IN THE PURSUIT OF HAPPINESS…NEVER QUIT DREAMING The Story of Anthony Baumann by Chicago Portrait Photographer Shawn Kinney

Say hello to Anthony C Baumann (facebook) as he opens up about his life journey to play music. He showed up by his favorite mode of transportation, on his 2015 Ultra Harley Davidson. Here are the two bands he is currently playing in St. Stephen’s Whiskey and Phat Kiss

Chicago Portrait Photographer
Don’t give up on your dream. Its never to late to take the 1st step”

So this is where you grow up, how old were you when you left? I was 9 when I left. I moved to Florida with my mother and 2 bothers. She just wanted a better life away from the city for us kids. I lasted 2-3 years and I had to come back, I truly missed the city. Eventually all the kids gravitated back to the city and my mother ended staying in Florida.


As a kid what did you dream about becoming when you grew up? A Musician. All my life from day one! I guess it started from the effluence of the cartoons. I grew up in 70’s and all the cartoons had bands in them, they were all rock stars. Thats the first thing we did as kids, my dad bought us all instruments. One brother played electric guitar, the other played bass and I played drums.


Did your parents encourage you to be creative? Oh ya. I guess our grandparents were also musicians. They passed away when I was young, so I guess it was just in our blood. Our dad was like go for it and bought us all instruments. My brothers and I joined every band in school and still to this day my brother and I play in a band together. Nothing better then rocking out with your brother.

At this point in your life, are you happy where you are at? Yes. Music has taken me everywhere. I have been all over the world. I have played Carnage Hall, Chicago Theater, Ground Zero memorial (911 site in NY) and on several cd’s. I have meet so many amazing people and without music no of it would have ever happened.


If there is one significant thing in your life right now you could change, what would it be? I would love be in a professional touring band and I will never give that dream up. I am still hoping that I’ll find the right spot for myself in a band that can take it to the next level.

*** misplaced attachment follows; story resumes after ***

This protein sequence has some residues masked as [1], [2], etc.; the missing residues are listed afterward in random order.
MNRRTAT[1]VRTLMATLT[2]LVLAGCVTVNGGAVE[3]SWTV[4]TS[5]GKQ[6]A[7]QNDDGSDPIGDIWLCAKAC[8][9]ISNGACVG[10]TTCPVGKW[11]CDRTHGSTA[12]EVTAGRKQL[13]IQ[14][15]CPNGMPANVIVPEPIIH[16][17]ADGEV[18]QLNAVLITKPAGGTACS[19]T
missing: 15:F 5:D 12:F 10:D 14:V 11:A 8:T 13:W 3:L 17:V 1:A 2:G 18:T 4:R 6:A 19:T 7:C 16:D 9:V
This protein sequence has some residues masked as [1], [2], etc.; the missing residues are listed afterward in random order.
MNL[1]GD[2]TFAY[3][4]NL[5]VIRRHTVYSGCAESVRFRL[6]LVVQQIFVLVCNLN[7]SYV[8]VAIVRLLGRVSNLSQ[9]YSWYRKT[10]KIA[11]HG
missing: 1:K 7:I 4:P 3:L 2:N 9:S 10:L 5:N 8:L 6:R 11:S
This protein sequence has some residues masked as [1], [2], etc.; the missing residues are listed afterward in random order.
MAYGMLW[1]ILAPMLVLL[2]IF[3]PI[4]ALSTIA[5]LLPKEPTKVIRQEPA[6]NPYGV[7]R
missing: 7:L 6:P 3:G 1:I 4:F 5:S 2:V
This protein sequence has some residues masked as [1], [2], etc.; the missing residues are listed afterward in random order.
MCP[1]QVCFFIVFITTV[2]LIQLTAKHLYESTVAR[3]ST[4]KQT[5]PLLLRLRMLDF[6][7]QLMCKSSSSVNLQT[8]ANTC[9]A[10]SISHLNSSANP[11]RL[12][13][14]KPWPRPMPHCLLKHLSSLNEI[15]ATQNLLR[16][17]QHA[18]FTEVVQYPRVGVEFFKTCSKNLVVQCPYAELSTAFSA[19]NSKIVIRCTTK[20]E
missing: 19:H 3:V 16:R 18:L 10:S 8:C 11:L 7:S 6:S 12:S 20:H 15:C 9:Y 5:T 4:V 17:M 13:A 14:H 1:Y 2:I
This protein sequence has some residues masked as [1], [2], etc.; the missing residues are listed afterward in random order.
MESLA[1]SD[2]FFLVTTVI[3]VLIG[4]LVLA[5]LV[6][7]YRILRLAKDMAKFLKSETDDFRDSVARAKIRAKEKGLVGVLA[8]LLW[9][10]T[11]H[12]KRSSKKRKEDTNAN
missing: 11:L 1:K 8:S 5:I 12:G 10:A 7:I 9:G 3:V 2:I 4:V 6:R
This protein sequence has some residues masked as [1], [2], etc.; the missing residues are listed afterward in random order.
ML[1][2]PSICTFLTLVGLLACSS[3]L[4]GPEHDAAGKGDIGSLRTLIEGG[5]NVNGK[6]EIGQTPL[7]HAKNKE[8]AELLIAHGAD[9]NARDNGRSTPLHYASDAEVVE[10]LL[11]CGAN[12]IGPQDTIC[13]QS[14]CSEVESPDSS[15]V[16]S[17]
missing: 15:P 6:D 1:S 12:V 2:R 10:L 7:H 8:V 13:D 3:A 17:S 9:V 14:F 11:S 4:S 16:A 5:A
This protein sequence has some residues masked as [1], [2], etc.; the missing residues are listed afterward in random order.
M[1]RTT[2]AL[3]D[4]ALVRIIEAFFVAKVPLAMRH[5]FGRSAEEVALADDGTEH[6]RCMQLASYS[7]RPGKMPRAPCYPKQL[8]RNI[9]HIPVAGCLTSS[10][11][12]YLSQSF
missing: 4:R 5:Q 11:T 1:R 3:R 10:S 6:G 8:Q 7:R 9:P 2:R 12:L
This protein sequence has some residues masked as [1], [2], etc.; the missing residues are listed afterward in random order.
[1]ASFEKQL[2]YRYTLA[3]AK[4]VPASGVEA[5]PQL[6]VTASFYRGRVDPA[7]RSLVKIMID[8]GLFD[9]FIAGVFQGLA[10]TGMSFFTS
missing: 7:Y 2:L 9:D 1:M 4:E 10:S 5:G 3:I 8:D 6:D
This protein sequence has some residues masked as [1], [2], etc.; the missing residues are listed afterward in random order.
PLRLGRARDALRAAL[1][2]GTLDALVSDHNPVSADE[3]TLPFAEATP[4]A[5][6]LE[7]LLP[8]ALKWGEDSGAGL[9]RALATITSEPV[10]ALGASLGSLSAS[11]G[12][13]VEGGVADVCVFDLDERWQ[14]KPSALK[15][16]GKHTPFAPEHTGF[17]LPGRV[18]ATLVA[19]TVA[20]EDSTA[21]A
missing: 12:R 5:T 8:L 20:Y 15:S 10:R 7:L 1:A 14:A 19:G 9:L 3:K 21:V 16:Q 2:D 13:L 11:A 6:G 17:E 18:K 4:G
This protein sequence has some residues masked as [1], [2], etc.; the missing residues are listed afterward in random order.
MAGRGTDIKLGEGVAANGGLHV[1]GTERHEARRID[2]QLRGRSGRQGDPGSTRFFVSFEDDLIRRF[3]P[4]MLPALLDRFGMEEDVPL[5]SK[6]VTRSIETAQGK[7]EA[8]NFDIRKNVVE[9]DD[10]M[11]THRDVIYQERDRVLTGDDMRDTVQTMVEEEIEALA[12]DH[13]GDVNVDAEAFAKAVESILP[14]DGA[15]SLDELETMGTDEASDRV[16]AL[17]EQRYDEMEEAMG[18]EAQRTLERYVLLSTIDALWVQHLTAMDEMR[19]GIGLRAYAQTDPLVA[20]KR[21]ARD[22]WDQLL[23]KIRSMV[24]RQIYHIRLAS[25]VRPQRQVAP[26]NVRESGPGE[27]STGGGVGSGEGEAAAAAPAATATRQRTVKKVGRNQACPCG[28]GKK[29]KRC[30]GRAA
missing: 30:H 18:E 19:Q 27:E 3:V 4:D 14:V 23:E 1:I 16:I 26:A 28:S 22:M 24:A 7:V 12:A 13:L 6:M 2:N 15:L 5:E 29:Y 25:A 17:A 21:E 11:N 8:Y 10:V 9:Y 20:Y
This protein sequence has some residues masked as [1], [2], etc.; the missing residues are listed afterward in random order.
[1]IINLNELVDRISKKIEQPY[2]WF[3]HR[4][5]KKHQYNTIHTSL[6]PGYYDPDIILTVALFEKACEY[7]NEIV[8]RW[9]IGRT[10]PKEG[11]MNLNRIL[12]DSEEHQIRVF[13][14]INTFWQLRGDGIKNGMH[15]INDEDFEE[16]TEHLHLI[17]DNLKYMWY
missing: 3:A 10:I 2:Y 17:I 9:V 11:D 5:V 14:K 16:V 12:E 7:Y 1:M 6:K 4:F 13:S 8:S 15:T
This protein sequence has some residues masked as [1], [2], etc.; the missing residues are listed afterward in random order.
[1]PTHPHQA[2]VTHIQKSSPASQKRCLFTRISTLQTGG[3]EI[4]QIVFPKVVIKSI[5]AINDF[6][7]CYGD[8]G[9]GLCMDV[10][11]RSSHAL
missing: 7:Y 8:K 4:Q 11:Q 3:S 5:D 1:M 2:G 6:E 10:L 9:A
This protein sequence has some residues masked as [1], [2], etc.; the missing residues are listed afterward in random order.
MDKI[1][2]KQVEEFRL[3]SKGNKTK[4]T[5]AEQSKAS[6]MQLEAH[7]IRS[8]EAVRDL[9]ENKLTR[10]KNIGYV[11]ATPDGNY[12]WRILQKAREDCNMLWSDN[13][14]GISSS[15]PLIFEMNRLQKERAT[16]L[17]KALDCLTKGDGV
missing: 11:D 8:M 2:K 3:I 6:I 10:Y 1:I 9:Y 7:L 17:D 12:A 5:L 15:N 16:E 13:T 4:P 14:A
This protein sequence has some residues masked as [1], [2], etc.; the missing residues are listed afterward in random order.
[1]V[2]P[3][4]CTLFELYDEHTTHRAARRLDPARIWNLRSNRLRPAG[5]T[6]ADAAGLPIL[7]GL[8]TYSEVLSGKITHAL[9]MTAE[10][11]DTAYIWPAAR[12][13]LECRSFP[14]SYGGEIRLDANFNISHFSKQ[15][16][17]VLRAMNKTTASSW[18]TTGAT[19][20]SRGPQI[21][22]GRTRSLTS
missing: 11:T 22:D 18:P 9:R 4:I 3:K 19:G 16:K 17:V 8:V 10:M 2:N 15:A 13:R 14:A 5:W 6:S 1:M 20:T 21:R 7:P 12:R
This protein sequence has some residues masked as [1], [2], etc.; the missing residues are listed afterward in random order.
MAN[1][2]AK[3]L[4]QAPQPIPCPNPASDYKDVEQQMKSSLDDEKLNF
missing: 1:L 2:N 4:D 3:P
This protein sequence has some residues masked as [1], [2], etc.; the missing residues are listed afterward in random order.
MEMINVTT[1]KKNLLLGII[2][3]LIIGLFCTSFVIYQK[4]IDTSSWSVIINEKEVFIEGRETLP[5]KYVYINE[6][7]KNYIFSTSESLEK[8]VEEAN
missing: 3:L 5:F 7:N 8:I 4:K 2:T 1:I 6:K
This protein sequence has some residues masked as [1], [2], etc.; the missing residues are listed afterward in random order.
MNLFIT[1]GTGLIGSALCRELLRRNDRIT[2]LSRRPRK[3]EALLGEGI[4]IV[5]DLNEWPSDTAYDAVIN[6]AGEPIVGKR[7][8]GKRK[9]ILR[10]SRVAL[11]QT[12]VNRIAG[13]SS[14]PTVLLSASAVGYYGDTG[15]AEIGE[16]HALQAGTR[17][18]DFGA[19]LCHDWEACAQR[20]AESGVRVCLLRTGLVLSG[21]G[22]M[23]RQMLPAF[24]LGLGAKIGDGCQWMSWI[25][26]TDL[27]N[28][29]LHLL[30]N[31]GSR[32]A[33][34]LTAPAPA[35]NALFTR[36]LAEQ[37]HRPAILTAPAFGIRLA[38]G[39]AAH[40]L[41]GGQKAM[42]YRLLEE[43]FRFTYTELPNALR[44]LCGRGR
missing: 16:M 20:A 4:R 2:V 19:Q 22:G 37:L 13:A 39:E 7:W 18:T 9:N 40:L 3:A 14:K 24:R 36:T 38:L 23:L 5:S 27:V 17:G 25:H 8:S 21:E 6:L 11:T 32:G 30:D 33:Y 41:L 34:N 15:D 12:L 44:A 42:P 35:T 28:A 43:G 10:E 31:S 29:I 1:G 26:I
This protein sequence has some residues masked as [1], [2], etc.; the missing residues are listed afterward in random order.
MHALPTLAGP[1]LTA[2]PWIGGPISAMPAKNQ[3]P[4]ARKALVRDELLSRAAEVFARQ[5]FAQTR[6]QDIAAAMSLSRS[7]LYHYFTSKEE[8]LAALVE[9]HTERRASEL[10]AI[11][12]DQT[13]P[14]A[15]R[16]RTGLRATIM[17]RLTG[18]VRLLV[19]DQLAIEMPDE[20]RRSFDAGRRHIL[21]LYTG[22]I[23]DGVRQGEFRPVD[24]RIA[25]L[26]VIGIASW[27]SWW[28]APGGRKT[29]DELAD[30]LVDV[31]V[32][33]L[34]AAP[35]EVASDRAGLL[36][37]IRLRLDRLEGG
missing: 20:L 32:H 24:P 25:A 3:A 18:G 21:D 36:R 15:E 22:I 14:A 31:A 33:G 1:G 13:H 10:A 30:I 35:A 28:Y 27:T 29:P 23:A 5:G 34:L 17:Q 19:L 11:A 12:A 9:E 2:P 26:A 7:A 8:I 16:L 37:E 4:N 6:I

Can you share one of your most vivid childhood memories? The house was always haunted. We were defiantly afraid of this place. We lived here with our grandparents and they passed away when I was 7. Not sure if it was just a kids imagination but we would hear people walking up and down the stairs all the time. There was a secret room in the basement. It was a small storage area were my grandfather would keep all his stuff and I was defiantly afraid to go back there.


What accomplishment are you most proud of? That I was able to touch some many different people through my music.

Who are your Music Idols/First concert? Bonham, Moon, Neil Purt and of course Dave Grohl(hew just knocked out of the park). I saw Iron Maiden in 1982 at Navy Pier when they played ChicagoFest and they played it for free. I found out thy were playing from a couple kids talking in school. I didn’t really know anyone so I went by myself.


What has been the biggest obstacle in pursuing music? I would have to say finding the right people in life. Finding people with similar likes and similar goals. Thats why it is so hard to keep bands together. Everyone is their own artist and they have their own goals in mind.


Do you have any advice for those people struggling with the dreaded 9 to 5? Don’t give up on your dream. You got to make yourself happy first. If your not happy then move on. You don’t have to be stuck, go out and find something you like to do. I know its a scaring thing and the first step is the hardest thing to do. But you have to do it! Its never to late to take the first step.


If you could go back in time, what advice would you give to your younger self? Practice, practice and more practice. I took a hiatus when I was a kid. I bounced around lot in between different things of interest when I was younger. There was a period of about 20 years of when I didn’t pick up the sticks. I was a semi professional hockey player for a while. I actually didn’t get real job until I was 30. After high school I got a part time job and started skating again, that landed me a job teaching at Addison park district teaching the kids how to play hockey. From there I got a tryout with a semipro team and eventually got signed by LA and went to minor leagues. After the season I came and continued coaching the kids. That lasted about 10 years and man did I love it. So I would say to my younger self practice, practice and focus more on music. If you have that one dream don’t let the distraction of life derail you.


Thanks for sharing Anthony and I hope this shows everyone that its never to late to live the life you deserve. More of my work can be view  at


Say hello to Ambler(facebook) as she explains her journey of transformation and how turning 40 was the happiest year of her life. 

I turned 40 in May 2008. I had already lost 90 lbs at that point and had 10 lbs more to go. In June, on a Sunday, I ran my first triathlon. On Monday I had a colonoscopy and on Wednesday I stepped on the Ice for the first time in my life. Welcome to 40.